|Custody and custody-like arrangements||Crypto-token custody arrangements can be characterised and structured as trusts and no law reform is required to clarify the legal position in relation to certainty of subject matter requirements for creating a valid trust over comingled, unallocated holdings of crypto-tokens. There should be law reform in relation to s.53(1)(c) of the Law of Property Act 1925, as well as new legislation allowing for a general pro rata shortfall allocation rule in respect of commingled unallocated holdings of crypto-tokens or crypto-token entitlements in a custodian insolvency. Extending bailment to crypto-tokens is not currently necessary.|
|Collateral arrangements||Crypto-tokens can be the subject of title transfer collateral arrangements, and non-possessory securities can be granted, without the need for specific reform. It is undesirable to make provision for data objects to be the subject of possessory securities. The FCARs should not be extended to encompass crypto-token collateral arrangements more formally. It would be beneficial to implement law reform to establish a legal framework that better facilitates the entering into, operation, rapid, priority enforcement and/or resolution of crypto-token collateral arrangements.|
|Causes of action and remedies||An action to enforce an obligation to pay non-monetary units such as crypto-tokens would and should be characterised as a claim for unliquidated damages unless and until crypto-tokens are generally considered to be money (or analogous thereto). However, there is an arguable case for law reform to provide courts with the discretion to award a remedy denominated in crypto-tokens in appropriate cases. Tracing rather than following provides the correct analysis of the process to be applied to locate and identify property following transfers of crypto-tokens. There are arguments in favour of extending the tort of conversion to data objects, subject to the introduction of a special defence of good faith purchase for value without notice.|
Justina Stewart’s practice encompasses the full range of commercial litigation, with a particular emphasis on banking and financial services, civil fraud, insolvency and international arbitration. She is ranked as a Leading Junior in Chambers UK Bar, Chambers Global, Legal 500 and Legal 500 Middle East. Legal directory quotes include “phenomenally bright”, “brilliant for banking litigation”, “great to use on difficult insolvency claims”, “a highly intelligent and tenacious litigator”, “far more financially literate than most barristers”, and “a phenomenal addition to any team when you have claims against banks” and with “outstanding legal acumen”. She has particular expertise in digital assets, being a senior member of a team working on law reform concerning digital assets and smart contracts, having been instructed as sole counsel in a significant crypto-fraud trial and having advised on insolvency and regulatory crypto-related matters. She is currently working on several significant crypto-related group actions. She is appointed to the Attorney General’s Panel of Junior Counsel to the Crown, is DIFC Part II registered and is a contributor to the forthcoming edition of Gough on Company Charges.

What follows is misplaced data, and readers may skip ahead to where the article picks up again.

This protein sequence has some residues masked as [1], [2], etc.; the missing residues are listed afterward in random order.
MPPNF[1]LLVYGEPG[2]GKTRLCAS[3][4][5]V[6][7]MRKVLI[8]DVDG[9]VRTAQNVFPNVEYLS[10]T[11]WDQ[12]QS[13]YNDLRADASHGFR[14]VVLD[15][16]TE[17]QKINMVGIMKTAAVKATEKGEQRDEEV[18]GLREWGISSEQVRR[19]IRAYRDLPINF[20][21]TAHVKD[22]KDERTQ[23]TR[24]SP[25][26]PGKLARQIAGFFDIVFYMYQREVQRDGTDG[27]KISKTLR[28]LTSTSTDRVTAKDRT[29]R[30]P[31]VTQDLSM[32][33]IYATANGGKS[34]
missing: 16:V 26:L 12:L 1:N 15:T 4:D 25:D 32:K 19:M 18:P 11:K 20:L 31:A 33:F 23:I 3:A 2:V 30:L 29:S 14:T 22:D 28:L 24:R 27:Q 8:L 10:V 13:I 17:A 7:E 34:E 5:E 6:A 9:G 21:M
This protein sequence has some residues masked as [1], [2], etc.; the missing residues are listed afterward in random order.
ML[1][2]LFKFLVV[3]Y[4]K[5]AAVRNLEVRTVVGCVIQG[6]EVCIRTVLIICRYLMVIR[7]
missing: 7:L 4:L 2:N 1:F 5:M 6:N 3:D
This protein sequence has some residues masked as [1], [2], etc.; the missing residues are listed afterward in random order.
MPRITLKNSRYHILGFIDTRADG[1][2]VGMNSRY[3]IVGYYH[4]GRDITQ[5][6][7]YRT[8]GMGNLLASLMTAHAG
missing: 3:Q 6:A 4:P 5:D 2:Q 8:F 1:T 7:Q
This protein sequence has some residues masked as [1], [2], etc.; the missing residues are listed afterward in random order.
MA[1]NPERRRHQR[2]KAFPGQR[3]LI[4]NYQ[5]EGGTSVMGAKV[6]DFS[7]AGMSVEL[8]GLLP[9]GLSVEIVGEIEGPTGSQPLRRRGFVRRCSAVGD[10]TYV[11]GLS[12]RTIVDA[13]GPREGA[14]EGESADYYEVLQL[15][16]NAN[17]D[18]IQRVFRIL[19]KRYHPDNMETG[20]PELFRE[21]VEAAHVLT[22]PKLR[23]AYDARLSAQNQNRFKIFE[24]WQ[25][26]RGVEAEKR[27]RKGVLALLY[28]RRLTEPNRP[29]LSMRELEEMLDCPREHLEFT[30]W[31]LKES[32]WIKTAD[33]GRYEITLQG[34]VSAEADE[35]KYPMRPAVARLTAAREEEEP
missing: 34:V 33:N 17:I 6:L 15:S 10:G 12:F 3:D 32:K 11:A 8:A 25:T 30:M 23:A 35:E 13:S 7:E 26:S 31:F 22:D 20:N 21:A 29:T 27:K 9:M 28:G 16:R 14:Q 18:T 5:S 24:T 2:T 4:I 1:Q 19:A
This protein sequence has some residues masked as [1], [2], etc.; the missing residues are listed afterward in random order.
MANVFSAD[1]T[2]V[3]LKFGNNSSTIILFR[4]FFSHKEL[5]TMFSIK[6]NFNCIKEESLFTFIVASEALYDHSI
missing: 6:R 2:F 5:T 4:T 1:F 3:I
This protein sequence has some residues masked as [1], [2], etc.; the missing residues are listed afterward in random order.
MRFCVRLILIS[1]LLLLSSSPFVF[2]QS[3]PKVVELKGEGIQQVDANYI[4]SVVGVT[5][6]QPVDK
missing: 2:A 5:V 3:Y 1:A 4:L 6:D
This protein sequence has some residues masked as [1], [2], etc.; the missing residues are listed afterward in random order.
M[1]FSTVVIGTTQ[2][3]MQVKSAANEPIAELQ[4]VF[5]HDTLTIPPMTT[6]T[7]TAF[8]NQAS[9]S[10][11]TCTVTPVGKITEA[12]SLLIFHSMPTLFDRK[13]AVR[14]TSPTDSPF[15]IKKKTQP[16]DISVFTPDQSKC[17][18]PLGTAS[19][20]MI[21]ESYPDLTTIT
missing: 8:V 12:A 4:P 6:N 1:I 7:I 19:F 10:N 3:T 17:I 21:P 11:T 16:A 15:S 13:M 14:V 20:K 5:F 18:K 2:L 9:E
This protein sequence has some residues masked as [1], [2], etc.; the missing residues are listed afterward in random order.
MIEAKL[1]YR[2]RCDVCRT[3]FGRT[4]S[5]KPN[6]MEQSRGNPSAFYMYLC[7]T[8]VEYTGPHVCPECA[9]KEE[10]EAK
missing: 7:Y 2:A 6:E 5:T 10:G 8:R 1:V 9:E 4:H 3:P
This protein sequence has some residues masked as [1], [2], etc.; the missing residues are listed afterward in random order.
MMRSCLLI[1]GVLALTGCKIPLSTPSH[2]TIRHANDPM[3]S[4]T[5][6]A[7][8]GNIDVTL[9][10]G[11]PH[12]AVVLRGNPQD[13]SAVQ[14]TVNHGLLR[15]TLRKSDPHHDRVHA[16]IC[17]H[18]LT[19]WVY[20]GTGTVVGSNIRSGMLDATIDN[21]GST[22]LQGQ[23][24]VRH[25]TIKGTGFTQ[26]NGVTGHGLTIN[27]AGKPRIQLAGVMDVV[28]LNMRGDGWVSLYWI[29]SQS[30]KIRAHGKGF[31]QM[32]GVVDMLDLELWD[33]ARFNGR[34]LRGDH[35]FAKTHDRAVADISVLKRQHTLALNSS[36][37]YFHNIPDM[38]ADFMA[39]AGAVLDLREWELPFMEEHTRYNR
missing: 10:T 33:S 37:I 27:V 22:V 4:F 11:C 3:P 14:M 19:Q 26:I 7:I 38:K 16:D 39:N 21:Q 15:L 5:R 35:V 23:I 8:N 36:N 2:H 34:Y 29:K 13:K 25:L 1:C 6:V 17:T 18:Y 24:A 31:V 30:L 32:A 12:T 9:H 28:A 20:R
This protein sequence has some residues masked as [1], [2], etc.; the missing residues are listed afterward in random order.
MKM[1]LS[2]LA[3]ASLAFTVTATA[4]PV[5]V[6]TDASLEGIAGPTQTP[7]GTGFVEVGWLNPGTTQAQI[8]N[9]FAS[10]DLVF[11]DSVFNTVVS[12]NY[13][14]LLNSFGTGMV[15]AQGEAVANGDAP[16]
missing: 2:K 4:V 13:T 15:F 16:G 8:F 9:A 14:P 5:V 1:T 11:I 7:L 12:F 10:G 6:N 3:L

Joshua Cainer has a broad civil practice which covers commercial law, pensions law, public and regulatory law, employment law and private international law, as well as being a member of the Attorney General’s Junior Junior Scheme. Clients have acknowledged him as having a “deep understanding and knowledge of very technical areas in law” and have described his client care, drafting, advocacy and knowledge as “above and beyond his call”. Joshua has a keen interest in the field of law and emerging technologies and has previously written and spoken on a number of legal issues in relation to cryptoassets, including as a guest contributor to the Tech Disputes Network’s ‘Need To Know Basis’ podcast for an episode on cryptoassets and conflict of laws. He also has particular experience in this field, having been instructed as part of a team working on a wide-ranging advisory law reform project concerning digital assets and smart contracts.